In it’s third consecutive win, Google’s AlphaGo has bested 18-time Go world champion Lee Se-dol. This marks overall defeat for Se-dol in the tournament, despite the fact that the final two games will be played as scheduled.
Google DeepMind will be awarded the $1 million dollar prize, which will then be donated to charity.
AlphaGo’s victory is a watershed moment in artificial intelligence research not because it has practical use in Google’s software offerings, but because it shows how skilled the company has become at tackling difficult problems.
The game of Go was seen to be a nearly insurmountable challenge, because of its sheer complexity. The Go board is a 19×19 grid, and each game has trillions and trillions of potential outcomes.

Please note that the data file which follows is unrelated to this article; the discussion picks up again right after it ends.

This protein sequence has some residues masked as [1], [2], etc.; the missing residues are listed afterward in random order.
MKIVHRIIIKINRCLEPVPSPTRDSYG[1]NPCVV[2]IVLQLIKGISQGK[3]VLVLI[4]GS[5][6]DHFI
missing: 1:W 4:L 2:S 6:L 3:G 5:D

AlphaGo is a tool built for a very specific job, like an immensely complex wrench. This match demonstrate’s Google’s ability to make an incredible wrench, and the assumption is that knowledge will be carried into other more practical uses somewhere down the line.
While the algorithm behind AlphaGo is different in construction, the display easily mirrors IBM’s 1997 chess series against Garry Kasparov. These public displays that pit man against machine serve as important benchmarks for those who might not follow A.I. research. However, AlphaGo did also serve as a surprise to researchers in the field as well, as most expected an algorithm this complex to be at least 5 years away.
Google DeepMind’s tackles artificial intelligence research from the perspective that if we can train algorithms to perform well in virtual environments, like video games, they would be able to perform similarly in our physical world. In the past few months, the company has released footage of its algorithms playing 3D games, where it successfully navigates mazes to find rewards.
It seems as if this will be the last board game that Google DeepMind tries to tackle in such a public forum. In interviews surrounding AlphaGo’s matches, DeepMind founder and CEO Demis Hassabis has mentioned StarCraft as a game worth pursuing in further research.